After a very weird 2020, we’re (finally) now headed into 2021—but there are still a lot of questions left unanswered, in the world and in our sport. Who will help shape triathlon? Who are the people working in front of and behind the scenes to do exciting, new, or interesting things? Who should you keep your eye on in the next multisport year?
We racked our brains, scoured the tri-space, and came up with this varied list of multisport movers and shakers—all of whom we’re looking forward to watching in 2021. We can’t wait to see what they do and how they change the sport in the year ahead. We’ve been revealing one person at a time, but Active Pass members can view the entire list right now. Today we’re highlighting two women who are poised to be a big part of the growth of gravel riding.
Kristi Mohn & Kathryn Taylor
45, 51 | Atlanta, Georgia, and Emporia, Kansas
Founders of ‘Girls Gone Gravel’
Gravel biking is huge right now. Just look around your local bike shop or dirt roads. And Kathryn Taylor and Kristi Mohn aren’t just helping drive that growth, they’re also helping fund new programs and projects to make sure the growth is inclusive and welcoming of all riders.
Taylor was a burned-out triathlete when she found gravel a few years ago and fell in love. She started an Instagram account and a website to help other women get out on the dirt too. And then Mohn, who was working on the “Women Ride the World” program, reached out. It was fortuitous timing. Mohn started riding gravel back in 2004—in Emporia, Kansas, she joked, there are three road rides and 300 gravel routes; it wasn’t a hard choice. Since then, Mohn has worked as a race director for DK (recently renamed Unbound Gravel), the massively popular and massively hard gravel race in Kansas, and on the “200 Women 200 Miles” initiative at the race. Taylor was a fan. So they teamed up.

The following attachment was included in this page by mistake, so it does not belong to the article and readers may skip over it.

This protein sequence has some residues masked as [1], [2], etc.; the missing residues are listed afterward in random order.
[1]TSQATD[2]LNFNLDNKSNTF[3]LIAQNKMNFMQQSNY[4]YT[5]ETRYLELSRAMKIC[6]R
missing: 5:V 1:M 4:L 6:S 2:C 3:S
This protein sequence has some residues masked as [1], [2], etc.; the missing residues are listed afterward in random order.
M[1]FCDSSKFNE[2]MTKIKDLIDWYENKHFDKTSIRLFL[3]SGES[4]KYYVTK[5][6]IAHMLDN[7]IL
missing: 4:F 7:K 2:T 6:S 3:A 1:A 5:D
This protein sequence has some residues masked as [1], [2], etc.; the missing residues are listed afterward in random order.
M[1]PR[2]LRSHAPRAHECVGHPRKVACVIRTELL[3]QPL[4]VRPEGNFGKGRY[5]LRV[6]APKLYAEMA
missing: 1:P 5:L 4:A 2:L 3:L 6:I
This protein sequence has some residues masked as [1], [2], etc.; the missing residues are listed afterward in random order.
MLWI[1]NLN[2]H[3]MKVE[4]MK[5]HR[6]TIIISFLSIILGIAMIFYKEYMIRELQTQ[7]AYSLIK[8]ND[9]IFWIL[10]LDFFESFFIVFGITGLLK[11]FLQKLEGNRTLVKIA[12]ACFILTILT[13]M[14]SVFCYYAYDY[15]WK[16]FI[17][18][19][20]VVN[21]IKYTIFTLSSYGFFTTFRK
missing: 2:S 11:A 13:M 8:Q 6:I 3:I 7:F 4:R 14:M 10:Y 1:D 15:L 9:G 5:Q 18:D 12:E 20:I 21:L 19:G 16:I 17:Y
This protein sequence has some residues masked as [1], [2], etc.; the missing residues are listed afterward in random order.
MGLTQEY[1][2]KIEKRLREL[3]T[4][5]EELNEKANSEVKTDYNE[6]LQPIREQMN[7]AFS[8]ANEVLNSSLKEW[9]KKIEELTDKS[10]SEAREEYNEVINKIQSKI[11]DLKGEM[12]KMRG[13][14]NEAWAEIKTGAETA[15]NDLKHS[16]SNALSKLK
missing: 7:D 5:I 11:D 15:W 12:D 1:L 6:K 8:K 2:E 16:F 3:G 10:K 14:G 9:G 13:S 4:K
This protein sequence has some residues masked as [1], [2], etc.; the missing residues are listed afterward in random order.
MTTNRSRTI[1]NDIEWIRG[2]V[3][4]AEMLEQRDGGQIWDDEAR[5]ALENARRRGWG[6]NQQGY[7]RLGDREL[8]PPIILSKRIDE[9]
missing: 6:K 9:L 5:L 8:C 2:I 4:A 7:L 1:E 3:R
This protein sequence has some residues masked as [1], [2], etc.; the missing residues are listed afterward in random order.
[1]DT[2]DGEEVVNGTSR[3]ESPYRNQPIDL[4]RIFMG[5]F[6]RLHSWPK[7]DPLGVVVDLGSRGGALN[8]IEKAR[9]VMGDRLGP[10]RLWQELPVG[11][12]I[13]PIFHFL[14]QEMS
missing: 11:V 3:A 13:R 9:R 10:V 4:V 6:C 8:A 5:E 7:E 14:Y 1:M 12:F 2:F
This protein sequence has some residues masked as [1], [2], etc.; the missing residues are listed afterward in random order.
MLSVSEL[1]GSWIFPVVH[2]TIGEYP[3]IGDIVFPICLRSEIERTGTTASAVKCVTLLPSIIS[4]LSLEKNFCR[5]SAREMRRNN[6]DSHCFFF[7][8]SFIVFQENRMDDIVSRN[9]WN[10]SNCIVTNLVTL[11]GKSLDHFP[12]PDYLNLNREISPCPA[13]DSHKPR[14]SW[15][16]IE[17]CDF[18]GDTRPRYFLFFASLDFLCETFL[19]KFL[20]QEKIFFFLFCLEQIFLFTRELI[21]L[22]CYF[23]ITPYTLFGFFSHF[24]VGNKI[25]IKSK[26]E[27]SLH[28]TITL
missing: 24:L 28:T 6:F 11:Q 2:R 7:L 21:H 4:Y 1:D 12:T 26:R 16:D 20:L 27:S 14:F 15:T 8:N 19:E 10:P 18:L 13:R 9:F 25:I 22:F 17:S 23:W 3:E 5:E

Now they have a podcast, “Girls Gone Gravel,” a Facebook group with over 1,500 women it, and a DIY Gravel Series over the summer that features top female gravel athletes and coaches walking riders through the basics. And that doesn’t even take into account all the articles, videos, and clinics the two of them work on all the time. Yes, there are barriers to getting into gravel, but the pair are committed to eliminating them.
“It’s just riding a bike on a different surface,” said Mohn, and with a whole different attitude. So when you hit the gravel in 2021 and find it to be an awesome and diverse place, you’ll have Taylor and Mohn at least partially to thank.